John Calvin's Commentary on the Bible

16 (Luke 4:16)

Verse 16

16.And he came to Nazareth The Evangelists are very careful to show by what sort of proofs Christ became known, a striking instance of which is here related by Luke. By explaining a passage in Isaiah, and applying it to the instruction which was immediately required, he turned upon him the eyes of all. He entered, according to his custom, into the synagogue Hence we conclude, that not only did he address the people in the open streets and highways, but, as far as he had opportunity, observed the usual order of the church. We see also that, though the Jews were become very degenerate, though every thing was in a state of confusion, and the condition of the church was miserably corrupted, one good thing still remained: they read the Scriptures publicly, and took occasion from them to teach and admonish the people.

Hence also it is evident, what was the true and lawful method of keeping the Sabbath. When God commanded his people to abstain from working on that day, it was not that they might give themselves up to indolent repose, but, on the contrary, that they might exercise themselves in meditating on his works. Now, the minds of men are naturally blind to the consideration of his works, and must therefore be guided by the rule of Scripture. Though Paul includes the Sabbath in an enumeration of the shadows of the law, (Colossians 2:16,) yet, in this respect, our manner of observing it is the same with that of the Jews: the people must assemble to hear the word, to public prayers, and to the other exercises of religion. It was for this purpose that the Jewish Sabbath was succeeded by the Lord’s Day.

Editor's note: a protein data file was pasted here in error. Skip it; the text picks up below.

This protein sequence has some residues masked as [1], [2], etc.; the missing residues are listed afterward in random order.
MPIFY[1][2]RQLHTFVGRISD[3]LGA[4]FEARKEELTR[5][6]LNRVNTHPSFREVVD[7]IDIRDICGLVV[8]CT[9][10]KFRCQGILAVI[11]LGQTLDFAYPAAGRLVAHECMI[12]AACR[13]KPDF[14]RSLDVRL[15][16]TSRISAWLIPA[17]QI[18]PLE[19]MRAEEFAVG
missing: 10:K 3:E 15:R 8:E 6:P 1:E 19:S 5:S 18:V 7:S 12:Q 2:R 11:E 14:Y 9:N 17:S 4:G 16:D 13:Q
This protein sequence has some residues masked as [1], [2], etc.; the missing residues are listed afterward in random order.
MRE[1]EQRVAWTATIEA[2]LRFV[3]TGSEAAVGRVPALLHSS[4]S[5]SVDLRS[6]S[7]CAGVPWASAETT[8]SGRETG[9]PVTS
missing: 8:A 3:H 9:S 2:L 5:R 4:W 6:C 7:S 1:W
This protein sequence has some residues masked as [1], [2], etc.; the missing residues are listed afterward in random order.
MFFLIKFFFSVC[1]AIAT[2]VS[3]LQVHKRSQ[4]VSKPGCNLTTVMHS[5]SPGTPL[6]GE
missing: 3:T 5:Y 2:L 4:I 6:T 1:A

Now, if we make a comparison of dates, this passage will be sufficient to prove clearly, that the corruptions of the Papal Hierarchy, in our own time, are more shocking and detestable than those which existed among the Jews under the high priesthood of Annas and Caiaphas. For the reading of Scripture, which was then in use, has not only grown obsolete under the Pope, but is driven from the churches by fire and sword; with this exception, that such portions of it, as they think proper, are chanted by them in an unknown tongue. Christ rose up to read, not only that his voice might be better heard, but in token of reverence: for the majesty of Scripture deserves that its expounders should make it apparent, that they proceed to handle it with modesty and reverence.

- John Calvin's Commentary on the Bible